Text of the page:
Take the 2-minute tour ×
Stack Overflow is a question and answer site for professional and enthusiast programmers. It's 100% free, no registration required.

I am wondering why :sprint reports xs = _ in this case:

Prelude> let xs = map (+1) [1..10]
Prelude> length xs
Prelude> :sprint xs
xs = _

but not in this case:

Prelude> let xs = map (+1) [1..10] :: [Int]
Prelude> length xs
Prelude> :sprint xs
xs = [_,_,_,_,_,_,_,_,_,_]

Note: I am running ghci with -XNoMonomorphismRestriction. Does it have to do with the fact that the type of xs is polymorphic in the first case but not in the second? I'd like to know what's going on internally.

share|improve this question
This is exactly the kind of confusion the monomorphism restriction is designed to prevent, so you should definitely read the wiki page on it. –  Daniel Wagner Feb 3 at 1:57

1 Answer 1

up vote 7 down vote accepted

The gist is that the with the polymorphic xs it has a type of the form

 xs :: Num a => [a]

typeclasses under the hood are really just functions, they take an extra argument that GHC automatically fills that contains a record of the typeclasses functions. So you can think of xs having the type

xs :: NumDict a -> [a]

So when you run

Prelude> length xs

It has to choose some value for a, and find the corresponding NumDict value. IIRC it'll fill it with Integer, so you're actually calling a function with and checking the length of the resulting list.

When you then :sprint xs, you once again fill in that argument, this time with a fresh type variable. But the point is that you're getting an entirely different list, you gave it a different NumDict so it's not forced in any way when you called length before.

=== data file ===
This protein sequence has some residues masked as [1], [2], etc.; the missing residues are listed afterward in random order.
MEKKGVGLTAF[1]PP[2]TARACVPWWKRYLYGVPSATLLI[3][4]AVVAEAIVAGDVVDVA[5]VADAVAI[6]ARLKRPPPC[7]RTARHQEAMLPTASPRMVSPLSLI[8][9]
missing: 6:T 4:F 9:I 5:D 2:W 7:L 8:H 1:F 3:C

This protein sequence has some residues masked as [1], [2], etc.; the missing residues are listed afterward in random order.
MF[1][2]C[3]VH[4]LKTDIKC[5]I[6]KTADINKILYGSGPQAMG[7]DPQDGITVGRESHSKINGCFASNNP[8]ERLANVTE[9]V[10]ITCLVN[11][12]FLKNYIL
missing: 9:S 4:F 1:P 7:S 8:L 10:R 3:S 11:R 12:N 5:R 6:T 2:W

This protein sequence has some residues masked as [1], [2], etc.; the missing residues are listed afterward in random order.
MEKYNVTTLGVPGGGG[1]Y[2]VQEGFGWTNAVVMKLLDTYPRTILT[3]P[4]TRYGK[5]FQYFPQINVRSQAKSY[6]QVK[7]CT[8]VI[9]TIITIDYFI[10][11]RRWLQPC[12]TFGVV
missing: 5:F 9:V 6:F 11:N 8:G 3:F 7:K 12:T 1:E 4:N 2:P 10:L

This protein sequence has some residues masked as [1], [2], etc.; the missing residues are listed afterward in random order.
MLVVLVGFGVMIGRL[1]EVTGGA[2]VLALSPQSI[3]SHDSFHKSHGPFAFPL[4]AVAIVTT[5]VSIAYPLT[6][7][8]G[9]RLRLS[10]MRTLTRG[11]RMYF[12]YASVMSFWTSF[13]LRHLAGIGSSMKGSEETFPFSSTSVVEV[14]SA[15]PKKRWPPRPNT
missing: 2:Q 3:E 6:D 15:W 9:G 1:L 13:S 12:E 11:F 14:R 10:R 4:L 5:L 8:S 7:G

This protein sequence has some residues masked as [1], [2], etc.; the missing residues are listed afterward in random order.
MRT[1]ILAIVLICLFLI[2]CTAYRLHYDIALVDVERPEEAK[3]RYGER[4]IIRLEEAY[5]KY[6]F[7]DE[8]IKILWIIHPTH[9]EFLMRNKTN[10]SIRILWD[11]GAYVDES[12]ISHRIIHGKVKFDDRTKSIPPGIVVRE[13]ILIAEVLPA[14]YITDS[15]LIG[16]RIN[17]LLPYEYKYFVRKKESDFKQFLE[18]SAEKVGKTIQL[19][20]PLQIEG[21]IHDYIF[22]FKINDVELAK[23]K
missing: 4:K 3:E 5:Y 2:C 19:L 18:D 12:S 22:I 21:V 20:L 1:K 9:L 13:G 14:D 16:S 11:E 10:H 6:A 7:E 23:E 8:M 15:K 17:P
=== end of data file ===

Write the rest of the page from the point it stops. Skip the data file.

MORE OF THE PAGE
This is very different then with the explicitly monomorphic list since there really is only one list there, there's only one value to force so when you call length, it forces it for all future uses of xs.

To make this a bit clearer, consider the code

 data Smash a = Smash { smash :: a -> a -> a }
 -- ^ Think of Monoids

 intSmash :: Smash Int
 intSmash = Smash (+)

 listSmash :: Smash [a]
 listPlus = Smash (++)

 join :: Smash a -> [a] -> a
 join (Smash s) xs = foldl1' s xs

This is really what type classes are like under the hood, GHC would automatically fill in that first Smash a argument for us. Now your first example is like join, we can't make any assumptions about what the output will be as we apply it to different types, but your second example is more like

 join' :: [Int] -> Int
 join' = join intSmash
share|improve this answer

Your Answer


By posting your answer, you agree to the privacy policy and terms of service.

Not the answer you're looking for? Browse other questions tagged or ask your own question.